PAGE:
Mid-way through Good Old War’s set at World Café Live, it was impossible not to feel like the room was gradually getting smaller. Speaking with the crowd in a way that was reminiscent of a friendly chat between neighbors from across the fence, the band graciously responded to every comment, joke and request thrown their way before picking each of them up and tossing them back. Performing for those packed inside the Philadelphia venue last Friday night (06-03-16), Keith Goodwin and Dan Schwartz delivered a set filled with songs that seemed destined to pull even the shyest audience members to their feet, intent on matching every lyric that spilled from their lips. And as vocals from every square foot of space were woven in with the band’s own, a chorus of harmony poured throughout the room, transforming the bustling music hall into a campfire sing-along so vividly that you could practically smell the smoke and ash.
When placed in the right hands, a single guitar can maintain –maybe even eclipse- the capabilities and prowess of a full band. And while many who try to jump that hurdle can end up with scraped knees, Schwartz made sure that the entirely acoustic set didn’t feel like one that was lacking in anything. Dramatically altering his style of playing to fit the punch of “Coney Island” and “Tell Me What You Want From Me,” to the pensive “That’s Some Dream,” and “Don’t Forget,” the guitarist switched back and forth between two acoustics throughout the night, although he managed to make each change in tone feel as if he were stepping between two different worlds. Adding additional layers of springing energy to the arrangements of “Looking For Shelter” and “Better Weather,” it seemed as though anytime Goodwin and Schwartz sang anything it was with a near flawless clarity that demonstrated just how much of their music has hinged on the blend that they share. And although they were a three-piece prior to drummer Tim Arnold’s exit in 2014, the crux of their harmony heavy sound has not been lost with his absence. Setting verses of heart-on-their-sleeve sincerity against colorful melodies that settle under your skin, the indie folk group wields a refined polish that their live show only improves upon.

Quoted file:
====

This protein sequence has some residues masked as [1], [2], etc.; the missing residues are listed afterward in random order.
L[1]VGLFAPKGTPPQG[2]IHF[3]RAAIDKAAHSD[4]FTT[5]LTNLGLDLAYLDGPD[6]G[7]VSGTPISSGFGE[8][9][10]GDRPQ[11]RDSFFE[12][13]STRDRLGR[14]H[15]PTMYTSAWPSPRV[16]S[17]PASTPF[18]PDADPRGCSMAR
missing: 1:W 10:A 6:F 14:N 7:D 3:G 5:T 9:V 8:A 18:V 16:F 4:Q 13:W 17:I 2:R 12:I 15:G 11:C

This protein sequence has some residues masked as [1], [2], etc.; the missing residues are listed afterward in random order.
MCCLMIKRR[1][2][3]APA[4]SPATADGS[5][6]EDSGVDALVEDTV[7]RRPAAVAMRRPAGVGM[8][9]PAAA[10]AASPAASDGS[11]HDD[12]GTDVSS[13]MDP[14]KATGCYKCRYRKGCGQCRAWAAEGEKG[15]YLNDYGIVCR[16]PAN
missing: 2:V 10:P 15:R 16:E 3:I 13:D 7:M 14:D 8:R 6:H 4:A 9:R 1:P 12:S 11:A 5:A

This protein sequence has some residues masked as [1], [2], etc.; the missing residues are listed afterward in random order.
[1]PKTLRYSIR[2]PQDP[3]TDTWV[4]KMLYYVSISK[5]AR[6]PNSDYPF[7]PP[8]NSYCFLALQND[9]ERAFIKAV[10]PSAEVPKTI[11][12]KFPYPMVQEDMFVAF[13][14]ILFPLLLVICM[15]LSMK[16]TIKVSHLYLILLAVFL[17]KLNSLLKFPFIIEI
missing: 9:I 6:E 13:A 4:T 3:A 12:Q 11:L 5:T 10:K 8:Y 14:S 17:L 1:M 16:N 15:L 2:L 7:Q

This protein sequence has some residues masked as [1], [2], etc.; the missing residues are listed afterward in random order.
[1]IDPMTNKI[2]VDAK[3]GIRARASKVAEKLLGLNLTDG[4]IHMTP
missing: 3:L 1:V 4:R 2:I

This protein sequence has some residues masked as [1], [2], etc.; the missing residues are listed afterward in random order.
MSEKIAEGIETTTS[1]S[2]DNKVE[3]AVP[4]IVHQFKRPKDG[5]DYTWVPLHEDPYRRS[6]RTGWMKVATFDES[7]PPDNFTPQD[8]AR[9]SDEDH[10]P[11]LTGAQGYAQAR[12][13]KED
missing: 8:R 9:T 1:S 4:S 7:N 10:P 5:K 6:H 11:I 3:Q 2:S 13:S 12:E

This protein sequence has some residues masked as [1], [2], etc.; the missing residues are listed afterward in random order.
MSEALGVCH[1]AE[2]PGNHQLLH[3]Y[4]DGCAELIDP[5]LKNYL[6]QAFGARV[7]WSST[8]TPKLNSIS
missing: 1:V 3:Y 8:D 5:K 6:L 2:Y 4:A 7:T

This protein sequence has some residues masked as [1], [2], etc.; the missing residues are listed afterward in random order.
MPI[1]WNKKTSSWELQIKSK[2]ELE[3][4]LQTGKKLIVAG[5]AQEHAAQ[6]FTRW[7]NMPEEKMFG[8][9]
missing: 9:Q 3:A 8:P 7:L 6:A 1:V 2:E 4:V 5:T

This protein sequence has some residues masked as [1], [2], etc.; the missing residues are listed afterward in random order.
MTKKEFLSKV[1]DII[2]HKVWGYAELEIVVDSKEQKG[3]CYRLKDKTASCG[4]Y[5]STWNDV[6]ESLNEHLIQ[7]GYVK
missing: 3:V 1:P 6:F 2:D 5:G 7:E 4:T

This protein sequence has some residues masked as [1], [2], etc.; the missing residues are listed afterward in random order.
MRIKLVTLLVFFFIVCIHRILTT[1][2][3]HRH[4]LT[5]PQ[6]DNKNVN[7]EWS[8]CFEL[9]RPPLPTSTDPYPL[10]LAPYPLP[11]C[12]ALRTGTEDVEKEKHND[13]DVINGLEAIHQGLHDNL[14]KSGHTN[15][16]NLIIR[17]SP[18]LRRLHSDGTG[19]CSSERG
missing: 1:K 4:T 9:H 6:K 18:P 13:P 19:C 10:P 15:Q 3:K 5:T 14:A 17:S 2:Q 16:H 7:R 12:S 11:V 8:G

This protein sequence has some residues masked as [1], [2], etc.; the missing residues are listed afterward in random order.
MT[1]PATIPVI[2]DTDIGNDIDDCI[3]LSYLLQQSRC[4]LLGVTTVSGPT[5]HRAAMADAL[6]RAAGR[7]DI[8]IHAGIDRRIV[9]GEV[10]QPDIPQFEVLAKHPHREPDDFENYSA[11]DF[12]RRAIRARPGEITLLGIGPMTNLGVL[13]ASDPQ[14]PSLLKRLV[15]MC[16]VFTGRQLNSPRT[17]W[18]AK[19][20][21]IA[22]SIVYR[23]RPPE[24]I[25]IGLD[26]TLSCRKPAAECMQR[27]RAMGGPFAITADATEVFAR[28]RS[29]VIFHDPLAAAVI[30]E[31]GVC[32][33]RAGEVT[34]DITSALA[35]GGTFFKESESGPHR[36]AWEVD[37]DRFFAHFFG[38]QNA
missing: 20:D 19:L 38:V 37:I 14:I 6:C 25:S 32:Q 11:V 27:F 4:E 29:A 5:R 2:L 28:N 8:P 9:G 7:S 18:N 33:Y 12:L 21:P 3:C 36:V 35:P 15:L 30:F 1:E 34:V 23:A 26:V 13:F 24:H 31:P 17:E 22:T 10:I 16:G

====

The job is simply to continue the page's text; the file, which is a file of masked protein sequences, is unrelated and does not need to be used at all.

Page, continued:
For their last song, Goodwin and Schwartz decided to get a little bit closer to an audience whose thunderous applause had -only minutes before- made it clear that they were not about to let them leave the premises without an encore. Stepping in front of their microphones at the very foot of the stage, they sang “Not Quite Happiness,” without amplification. And as those who had huddled around them whispered along, the venue itself stood still as movements slowed and conversations trailed off, allowing those who dared to breathe one last the hint of the smoke before it cleared.
Article: Caitlin Phillips